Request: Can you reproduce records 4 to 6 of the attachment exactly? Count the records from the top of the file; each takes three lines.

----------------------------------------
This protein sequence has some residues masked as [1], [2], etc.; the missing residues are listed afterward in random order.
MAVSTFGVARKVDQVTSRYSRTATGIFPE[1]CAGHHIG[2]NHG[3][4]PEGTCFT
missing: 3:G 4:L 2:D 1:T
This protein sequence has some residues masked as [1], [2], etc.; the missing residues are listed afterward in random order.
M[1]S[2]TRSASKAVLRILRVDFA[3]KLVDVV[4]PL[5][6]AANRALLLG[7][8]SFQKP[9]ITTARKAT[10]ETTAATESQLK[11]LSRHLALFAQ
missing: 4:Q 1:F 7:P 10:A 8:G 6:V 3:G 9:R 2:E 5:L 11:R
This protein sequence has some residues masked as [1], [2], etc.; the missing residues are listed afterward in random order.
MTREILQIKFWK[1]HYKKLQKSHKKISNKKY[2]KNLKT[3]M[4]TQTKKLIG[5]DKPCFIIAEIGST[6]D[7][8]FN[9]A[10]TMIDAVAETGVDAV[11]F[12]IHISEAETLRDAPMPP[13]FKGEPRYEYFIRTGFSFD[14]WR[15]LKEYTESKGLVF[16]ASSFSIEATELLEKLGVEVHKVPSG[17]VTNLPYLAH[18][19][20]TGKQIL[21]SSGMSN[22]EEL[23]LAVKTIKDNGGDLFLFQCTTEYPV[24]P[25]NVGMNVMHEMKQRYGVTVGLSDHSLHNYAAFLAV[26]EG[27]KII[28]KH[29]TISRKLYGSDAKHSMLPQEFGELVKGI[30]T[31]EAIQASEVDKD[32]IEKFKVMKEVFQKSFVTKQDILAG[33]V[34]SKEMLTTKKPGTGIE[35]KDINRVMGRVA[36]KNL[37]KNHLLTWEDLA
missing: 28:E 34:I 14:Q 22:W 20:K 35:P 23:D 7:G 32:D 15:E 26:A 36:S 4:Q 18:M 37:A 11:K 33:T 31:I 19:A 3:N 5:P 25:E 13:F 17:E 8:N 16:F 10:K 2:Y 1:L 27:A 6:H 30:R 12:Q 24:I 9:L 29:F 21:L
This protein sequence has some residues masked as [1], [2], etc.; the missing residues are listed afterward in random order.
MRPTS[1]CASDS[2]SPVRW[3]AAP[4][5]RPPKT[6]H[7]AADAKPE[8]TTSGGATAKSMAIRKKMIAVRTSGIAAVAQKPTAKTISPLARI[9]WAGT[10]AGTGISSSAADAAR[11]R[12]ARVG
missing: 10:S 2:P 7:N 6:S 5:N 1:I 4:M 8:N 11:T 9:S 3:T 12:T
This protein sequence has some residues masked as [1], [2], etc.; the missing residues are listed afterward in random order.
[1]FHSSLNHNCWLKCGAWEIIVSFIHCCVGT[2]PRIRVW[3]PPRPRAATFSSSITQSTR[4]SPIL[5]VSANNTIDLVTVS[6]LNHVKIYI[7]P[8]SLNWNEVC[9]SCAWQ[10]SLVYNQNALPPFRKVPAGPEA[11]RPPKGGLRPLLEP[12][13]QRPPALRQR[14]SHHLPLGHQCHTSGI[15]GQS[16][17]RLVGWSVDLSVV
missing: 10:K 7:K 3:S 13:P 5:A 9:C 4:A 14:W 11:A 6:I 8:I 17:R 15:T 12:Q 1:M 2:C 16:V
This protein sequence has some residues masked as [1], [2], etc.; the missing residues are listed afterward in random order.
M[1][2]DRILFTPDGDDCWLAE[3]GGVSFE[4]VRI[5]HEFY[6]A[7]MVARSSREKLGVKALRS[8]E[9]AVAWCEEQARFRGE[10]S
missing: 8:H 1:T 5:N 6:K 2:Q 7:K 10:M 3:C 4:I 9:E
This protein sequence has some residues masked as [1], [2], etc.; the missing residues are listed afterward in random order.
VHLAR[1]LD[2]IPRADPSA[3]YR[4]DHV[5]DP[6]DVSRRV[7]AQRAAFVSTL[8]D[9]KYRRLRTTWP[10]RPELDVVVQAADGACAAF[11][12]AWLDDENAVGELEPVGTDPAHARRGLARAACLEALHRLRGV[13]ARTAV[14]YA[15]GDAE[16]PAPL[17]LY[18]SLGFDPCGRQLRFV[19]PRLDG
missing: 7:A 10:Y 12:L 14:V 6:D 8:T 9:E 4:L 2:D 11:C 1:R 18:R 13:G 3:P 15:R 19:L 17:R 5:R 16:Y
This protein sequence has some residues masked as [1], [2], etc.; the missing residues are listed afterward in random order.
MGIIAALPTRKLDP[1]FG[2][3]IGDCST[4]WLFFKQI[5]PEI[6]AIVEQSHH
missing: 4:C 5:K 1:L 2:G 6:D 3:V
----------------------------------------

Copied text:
This protein sequence has some residues masked as [1], [2], etc.; the missing residues are listed afterward in random order.
MRPTS[1]CASDS[2]SPVRW[3]AAP[4][5]RPPKT[6]H[7]AADAKPE[8]TTSGGATAKSMAIRKKMIAVRTSGIAAVAQKPTAKTISPLARI[9]WAGT[10]AGTGISSSAADAAR[11]R[12]ARVG
missing: 10:S 2:P 7:N 6:S 5:N 1:I 4:M 8:N 11:T 9:S 3:T 12:T
This protein sequence has some residues masked as [1], [2], etc.; the missing residues are listed afterward in random order.
[1]FHSSLNHNCWLKCGAWEIIVSFIHCCVGT[2]PRIRVW[3]PPRPRAATFSSSITQSTR[4]SPIL[5]VSANNTIDLVTVS[6]LNHVKIYI[7]P[8]SLNWNEVC[9]SCAWQ[10]SLVYNQNALPPFRKVPAGPEA[11]RPPKGGLRPLLEP[12][13]QRPPALRQR[14]SHHLPLGHQCHTSGI[15]GQS[16][17]RLVGWSVDLSVV
missing: 10:K 7:K 3:S 13:P 5:A 9:C 4:A 14:W 11:A 6:I 8:I 17:R 15:T 12:Q 1:M 2:C 16:V
This protein sequence has some residues masked as [1], [2], etc.; the missing residues are listed afterward in random order.
M[1][2]DRILFTPDGDDCWLAE[3]GGVSFE[4]VRI[5]HEFY[6]A[7]MVARSSREKLGVKALRS[8]E[9]AVAWCEEQARFRGE[10]S
missing: 8:H 1:T 5:N 6:K 2:Q 7:K 10:M 3:C 4:I 9:E